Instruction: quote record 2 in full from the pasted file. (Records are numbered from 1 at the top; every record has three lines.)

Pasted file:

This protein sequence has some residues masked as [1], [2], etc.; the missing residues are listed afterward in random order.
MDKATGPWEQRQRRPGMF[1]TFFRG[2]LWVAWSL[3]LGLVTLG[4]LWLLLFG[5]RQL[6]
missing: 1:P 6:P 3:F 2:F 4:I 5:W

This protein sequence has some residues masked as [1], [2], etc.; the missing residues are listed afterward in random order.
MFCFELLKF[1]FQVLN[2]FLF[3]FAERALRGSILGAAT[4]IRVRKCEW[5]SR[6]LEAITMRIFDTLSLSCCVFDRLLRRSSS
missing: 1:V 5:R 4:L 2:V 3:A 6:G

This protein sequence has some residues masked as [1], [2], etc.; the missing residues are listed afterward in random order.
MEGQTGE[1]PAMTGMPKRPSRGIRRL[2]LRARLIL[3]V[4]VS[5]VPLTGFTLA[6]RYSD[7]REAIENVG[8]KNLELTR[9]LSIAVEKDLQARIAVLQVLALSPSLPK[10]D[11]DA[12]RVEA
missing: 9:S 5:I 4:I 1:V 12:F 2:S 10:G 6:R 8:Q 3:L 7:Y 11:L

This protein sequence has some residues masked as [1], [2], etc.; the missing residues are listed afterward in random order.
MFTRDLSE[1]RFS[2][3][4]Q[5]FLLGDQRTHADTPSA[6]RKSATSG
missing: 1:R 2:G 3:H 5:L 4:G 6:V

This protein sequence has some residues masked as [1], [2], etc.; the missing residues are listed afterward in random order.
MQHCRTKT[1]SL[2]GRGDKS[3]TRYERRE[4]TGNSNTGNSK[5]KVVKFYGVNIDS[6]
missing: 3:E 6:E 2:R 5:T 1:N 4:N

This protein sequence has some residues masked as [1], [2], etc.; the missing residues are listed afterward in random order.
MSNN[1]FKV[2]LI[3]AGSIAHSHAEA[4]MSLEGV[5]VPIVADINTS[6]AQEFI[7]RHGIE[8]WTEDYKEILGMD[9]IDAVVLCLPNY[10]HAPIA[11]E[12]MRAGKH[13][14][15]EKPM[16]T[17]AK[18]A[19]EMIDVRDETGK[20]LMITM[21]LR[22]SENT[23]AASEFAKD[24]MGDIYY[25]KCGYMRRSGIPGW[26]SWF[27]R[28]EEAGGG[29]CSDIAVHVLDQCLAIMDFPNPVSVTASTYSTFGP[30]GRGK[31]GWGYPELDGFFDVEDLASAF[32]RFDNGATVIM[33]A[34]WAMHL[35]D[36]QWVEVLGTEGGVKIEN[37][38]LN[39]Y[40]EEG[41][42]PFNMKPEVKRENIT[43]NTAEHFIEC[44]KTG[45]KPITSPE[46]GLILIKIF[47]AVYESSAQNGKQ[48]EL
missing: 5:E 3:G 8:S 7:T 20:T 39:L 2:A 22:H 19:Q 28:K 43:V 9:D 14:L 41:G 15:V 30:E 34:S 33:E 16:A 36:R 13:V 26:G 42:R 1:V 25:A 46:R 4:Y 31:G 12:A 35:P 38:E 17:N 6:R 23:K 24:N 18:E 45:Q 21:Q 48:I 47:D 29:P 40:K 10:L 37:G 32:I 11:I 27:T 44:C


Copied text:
This protein sequence has some residues masked as [1], [2], etc.; the missing residues are listed afterward in random order.
MFCFELLKF[1]FQVLN[2]FLF[3]FAERALRGSILGAAT[4]IRVRKCEW[5]SR[6]LEAITMRIFDTLSLSCCVFDRLLRRSSS
missing: 1:V 5:R 4:L 2:V 3:A 6:G